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‘Farm power subsidy regressive, limits Punjab’s ability to spend on development’

Group of experts suggests Punjab govt pursue a switch to solar pumps and Direct Benefit Transfer electricity scheme in over-exploited blocks.

Written by Kanchan Vasdev | Chandigarh |
August 14, 2020 11:37:57 am
‘Farm power subsidy regressive, limits Punjab’s ability to spend on development’The GoE said free farm power scheme encourages farmers to opt for water-guzzling paddy crop, leading to excessive use of ground water resulting in an “alarming” fall in water table. Express

In its first report, the Group of Experts (GoE) set up to come out with a strategy for Punjab’s economic revival has called free farm power a major burden on the state’s finances, while urging government to pursue a switch to solar pumps and Direct Benefit Transfer electricity scheme in over-exploited blocks.

Withdrawal of subsidy is a major political issue for any government in the state with farmers being a prominent vote bank. All opposition parties play to the gallery and oppose any move in that direction by incumbent governments.

The GoE in its report has stated that the free power policy has damaging consequences on Punjab’s finances as it has led not only to an unsustainable burden on the budget, but in 2021, the subsidy amounts to almost 1.9 per cent of GSDP.

This subsidy, it adds, limits Punjab’s ability to incur other expenditures essential for state’s development and the same is reflected by the fact that total capital expenditure in the budget is only about 1.6 per cent of GSDP.

The GoE further states that the policy has very damaging environmental consequences as it encouraged farmers to opt for water-guzzling paddy crop more and more. This leads to excessive use of ground water resulting in an “alarming” fall in water table. “Finally, the policy is highly regressive since most of the subsidy accrues to larger farmers,” the report says.

It adds: “Economists have repeatedly argued that electricity pricing for agriculture must be rationalised and if there is a case for subsidy for farmers it should be through direct cash subsidies to deserving farmers.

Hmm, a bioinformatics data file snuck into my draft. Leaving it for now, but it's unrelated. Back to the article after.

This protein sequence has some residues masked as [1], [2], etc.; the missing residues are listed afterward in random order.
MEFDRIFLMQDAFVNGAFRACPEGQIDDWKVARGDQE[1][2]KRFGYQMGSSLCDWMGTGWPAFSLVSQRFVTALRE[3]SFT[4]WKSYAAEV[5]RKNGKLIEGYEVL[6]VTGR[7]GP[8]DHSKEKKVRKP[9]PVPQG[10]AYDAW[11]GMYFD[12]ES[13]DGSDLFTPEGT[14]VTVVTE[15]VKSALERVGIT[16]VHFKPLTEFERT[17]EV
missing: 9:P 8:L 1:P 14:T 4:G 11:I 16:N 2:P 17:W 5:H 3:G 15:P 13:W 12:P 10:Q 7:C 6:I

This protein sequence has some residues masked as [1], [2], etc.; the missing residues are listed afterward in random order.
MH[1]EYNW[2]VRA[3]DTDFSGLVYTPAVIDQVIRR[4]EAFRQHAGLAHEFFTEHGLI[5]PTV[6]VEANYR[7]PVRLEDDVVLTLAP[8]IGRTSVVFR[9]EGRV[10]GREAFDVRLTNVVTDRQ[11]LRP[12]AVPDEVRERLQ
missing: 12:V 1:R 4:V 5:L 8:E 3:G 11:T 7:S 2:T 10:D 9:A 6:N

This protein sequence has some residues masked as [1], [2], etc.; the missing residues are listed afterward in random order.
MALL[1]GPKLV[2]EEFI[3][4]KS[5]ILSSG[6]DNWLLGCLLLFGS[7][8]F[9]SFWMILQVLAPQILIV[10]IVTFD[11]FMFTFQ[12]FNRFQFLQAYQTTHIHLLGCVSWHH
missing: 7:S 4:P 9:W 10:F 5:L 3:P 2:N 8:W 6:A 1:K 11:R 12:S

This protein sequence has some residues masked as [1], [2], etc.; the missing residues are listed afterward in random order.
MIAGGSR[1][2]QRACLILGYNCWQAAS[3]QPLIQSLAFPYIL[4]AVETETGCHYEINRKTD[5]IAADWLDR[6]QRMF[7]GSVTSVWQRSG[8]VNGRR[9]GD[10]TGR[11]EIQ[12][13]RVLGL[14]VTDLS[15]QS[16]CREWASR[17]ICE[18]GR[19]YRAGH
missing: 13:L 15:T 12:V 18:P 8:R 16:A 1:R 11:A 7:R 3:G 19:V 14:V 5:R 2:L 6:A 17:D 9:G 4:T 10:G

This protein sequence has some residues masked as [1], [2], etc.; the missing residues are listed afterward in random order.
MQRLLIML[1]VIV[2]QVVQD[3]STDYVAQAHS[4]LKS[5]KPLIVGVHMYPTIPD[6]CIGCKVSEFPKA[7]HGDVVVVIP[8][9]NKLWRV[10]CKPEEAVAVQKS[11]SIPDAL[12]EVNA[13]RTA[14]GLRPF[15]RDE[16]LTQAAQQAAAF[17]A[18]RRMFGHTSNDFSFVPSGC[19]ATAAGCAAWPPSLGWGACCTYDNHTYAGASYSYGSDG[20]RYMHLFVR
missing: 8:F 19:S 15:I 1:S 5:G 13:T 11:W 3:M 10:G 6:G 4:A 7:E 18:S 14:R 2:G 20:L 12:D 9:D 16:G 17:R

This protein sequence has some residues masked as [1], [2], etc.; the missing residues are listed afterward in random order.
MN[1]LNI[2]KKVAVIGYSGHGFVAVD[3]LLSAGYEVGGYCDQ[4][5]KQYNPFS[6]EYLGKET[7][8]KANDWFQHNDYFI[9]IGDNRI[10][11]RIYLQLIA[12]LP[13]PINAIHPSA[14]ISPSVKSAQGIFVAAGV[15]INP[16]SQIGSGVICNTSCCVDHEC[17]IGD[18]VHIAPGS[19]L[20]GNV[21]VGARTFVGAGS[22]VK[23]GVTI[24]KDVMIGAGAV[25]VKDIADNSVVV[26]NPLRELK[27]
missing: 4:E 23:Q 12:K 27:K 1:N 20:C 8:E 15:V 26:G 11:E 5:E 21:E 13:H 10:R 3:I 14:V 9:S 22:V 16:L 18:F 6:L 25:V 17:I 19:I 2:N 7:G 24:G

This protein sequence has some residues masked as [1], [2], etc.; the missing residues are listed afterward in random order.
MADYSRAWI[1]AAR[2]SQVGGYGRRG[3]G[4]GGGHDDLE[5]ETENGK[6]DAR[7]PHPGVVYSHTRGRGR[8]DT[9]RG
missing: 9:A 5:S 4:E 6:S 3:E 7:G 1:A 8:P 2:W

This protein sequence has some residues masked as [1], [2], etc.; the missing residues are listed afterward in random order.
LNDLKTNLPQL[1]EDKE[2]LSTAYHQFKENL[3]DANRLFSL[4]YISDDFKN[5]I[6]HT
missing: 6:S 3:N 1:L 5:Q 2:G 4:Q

This is undoubtedly technically correct, but we also recognise that there are political constraints that have led to the state government to reject any change in the present policy regarding electricity tariffs for farmers.

If it is not politically feasible to rationalise the power tariff in the near future, the state may have to work with second best solutions to start with.”

The report notes that the government has already announced that it will not adjust power tariffs.

“We would urge that the issue of rationalisation of electricity tariff should not be taken off the agenda for the future and in case reform is not immediately possible. The government should pursue second best approaches that would reduce the distortionary effect of free power.”

Voting for Direct Benefit Transfer scheme being implemented in a few feeders, the GoE has said it may offer a way to reduce the use of electricity. The report says that the scheme needs to be evaluated by a third party and if found successful, can be scaled up over the next 2-3 years to all over-exploited blocks.

It adds that these schemes create an incentive to save water and mitigate environmental damage, but they do not reduce the budgetary burden of the power subsidy

The report has also recommended solar pumps by providing capital subsidy to the farmers. “It will be a burden on the budget but would be offset by saving in the power subsidy over the next three to four years. One can also invite private investment for solarisation of Punjab farms on attractive feed in tariff offers. It would provide day-time reliable power to agriculture, and also increase farmers’ income if they can sell electricity to the grid at remunerative rates,” says the report.

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